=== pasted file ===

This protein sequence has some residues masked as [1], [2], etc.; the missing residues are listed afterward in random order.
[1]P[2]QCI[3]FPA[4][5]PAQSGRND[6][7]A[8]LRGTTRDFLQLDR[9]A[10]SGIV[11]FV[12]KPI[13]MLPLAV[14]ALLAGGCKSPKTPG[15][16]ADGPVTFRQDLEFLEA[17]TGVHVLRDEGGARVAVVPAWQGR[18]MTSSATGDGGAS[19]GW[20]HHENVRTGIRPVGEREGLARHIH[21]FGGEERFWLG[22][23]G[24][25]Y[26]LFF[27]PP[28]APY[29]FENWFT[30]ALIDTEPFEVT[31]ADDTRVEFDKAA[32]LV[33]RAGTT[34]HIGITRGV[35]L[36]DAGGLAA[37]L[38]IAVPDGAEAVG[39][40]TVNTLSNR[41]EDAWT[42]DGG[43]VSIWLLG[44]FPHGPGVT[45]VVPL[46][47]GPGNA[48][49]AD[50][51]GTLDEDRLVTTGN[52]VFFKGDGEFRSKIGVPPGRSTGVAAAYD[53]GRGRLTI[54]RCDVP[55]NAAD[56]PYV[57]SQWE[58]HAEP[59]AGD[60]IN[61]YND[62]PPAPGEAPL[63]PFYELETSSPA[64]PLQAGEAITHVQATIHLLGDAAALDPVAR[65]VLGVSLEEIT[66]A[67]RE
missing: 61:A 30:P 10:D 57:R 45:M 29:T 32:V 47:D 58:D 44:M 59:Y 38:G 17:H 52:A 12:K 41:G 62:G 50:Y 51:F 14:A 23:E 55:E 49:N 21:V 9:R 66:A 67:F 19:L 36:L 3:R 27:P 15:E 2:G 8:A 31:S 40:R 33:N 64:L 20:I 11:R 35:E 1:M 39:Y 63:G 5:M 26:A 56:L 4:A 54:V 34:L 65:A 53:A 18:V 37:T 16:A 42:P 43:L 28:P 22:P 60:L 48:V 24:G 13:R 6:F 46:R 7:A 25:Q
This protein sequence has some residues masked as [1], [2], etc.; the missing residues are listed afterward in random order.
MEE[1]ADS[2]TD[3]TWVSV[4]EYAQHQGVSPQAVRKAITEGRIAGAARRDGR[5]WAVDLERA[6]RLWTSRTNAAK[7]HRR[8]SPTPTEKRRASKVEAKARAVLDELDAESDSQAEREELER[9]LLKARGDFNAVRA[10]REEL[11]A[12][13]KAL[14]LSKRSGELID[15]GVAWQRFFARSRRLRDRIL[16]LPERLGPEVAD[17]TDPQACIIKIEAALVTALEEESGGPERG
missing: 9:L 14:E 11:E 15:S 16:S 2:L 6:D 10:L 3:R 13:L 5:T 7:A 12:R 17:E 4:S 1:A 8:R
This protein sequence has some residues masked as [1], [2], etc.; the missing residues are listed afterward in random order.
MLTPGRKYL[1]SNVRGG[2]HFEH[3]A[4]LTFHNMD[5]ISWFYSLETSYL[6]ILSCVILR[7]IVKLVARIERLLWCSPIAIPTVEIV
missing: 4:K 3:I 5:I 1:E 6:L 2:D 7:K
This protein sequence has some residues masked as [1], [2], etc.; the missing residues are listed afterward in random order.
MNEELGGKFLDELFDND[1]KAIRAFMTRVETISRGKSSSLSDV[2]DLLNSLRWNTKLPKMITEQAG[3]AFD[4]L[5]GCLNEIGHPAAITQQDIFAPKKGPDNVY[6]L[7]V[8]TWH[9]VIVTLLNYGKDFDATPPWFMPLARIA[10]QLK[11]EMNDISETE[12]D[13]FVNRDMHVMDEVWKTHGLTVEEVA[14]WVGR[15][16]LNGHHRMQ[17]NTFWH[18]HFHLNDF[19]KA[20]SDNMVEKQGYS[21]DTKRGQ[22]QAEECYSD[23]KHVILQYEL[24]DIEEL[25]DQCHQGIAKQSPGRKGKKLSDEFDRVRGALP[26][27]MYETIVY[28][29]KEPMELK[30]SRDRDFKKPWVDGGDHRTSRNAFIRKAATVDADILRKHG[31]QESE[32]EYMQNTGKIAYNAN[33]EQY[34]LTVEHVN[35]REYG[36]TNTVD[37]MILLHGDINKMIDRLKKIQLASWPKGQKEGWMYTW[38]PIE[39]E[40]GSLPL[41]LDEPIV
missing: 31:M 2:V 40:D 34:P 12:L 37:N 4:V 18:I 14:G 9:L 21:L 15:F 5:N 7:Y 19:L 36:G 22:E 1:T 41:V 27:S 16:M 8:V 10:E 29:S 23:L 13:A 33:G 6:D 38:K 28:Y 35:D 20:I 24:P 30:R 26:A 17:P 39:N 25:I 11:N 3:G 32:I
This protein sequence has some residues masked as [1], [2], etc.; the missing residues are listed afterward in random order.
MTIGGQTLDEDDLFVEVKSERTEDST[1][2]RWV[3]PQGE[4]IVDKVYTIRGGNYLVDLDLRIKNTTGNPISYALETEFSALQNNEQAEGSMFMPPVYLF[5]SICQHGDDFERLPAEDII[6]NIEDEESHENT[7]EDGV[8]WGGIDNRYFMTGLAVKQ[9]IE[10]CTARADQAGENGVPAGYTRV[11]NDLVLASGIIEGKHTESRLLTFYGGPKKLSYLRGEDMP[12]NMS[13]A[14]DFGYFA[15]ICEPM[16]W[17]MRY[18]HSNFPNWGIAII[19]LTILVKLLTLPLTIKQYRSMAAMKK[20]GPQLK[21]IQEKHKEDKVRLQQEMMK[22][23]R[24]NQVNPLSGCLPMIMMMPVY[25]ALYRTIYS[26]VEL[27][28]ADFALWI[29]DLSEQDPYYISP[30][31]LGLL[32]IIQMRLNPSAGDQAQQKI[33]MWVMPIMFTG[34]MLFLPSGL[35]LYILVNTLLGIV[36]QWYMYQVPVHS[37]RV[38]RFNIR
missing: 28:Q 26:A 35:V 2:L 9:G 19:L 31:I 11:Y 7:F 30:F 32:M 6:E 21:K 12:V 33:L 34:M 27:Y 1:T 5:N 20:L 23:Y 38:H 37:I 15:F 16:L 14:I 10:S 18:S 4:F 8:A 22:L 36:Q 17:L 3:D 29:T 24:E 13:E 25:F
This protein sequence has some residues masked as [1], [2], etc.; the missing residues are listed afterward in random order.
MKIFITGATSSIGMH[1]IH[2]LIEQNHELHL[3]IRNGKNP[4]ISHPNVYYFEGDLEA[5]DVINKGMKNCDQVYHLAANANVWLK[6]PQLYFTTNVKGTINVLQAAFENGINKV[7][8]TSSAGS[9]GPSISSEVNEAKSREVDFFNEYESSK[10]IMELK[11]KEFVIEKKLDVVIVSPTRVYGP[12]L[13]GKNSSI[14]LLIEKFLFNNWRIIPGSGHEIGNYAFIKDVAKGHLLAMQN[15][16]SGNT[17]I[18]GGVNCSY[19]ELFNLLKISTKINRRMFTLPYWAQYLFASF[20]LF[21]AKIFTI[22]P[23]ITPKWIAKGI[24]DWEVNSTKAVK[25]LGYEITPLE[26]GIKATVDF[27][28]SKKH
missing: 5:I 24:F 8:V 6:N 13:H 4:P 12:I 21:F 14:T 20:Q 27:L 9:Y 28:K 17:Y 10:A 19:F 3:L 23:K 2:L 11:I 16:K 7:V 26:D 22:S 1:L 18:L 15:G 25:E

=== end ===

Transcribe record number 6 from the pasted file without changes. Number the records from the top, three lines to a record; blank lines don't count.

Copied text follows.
This protein sequence has some residues masked as [1], [2], etc.; the missing residues are listed afterward in random order.
MKIFITGATSSIGMH[1]IH[2]LIEQNHELHL[3]IRNGKNP[4]ISHPNVYYFEGDLEA[5]DVINKGMKNCDQVYHLAANANVWLK[6]PQLYFTTNVKGTINVLQAAFENGINKV[7][8]TSSAGS[9]GPSISSEVNEAKSREVDFFNEYESSK[10]IMELK[11]KEFVIEKKLDVVIVSPTRVYGP[12]L[13]GKNSSI[14]LLIEKFLFNNWRIIPGSGHEIGNYAFIKDVAKGHLLAMQN[15][16]SGNT[17]I[18]GGVNCSY[19]ELFNLLKISTKINRRMFTLPYWAQYLFASF[20]LF[21]AKIFTI[22]P[23]ITPKWIAKGI[24]DWEVNSTKAVK[25]LGYEITPLE[26]GIKATVDF[27][28]SKKH
missing: 5:I 24:F 8:V 6:N 13:H 4:P 12:I 21:F 14:T 20:Q 27:L 9:Y 28:K 17:Y 10:A 19:F 3:L 23:K 2:L 11:I 16:K 7:V 26:D 22:S 1:L 18:L 15:G 25:E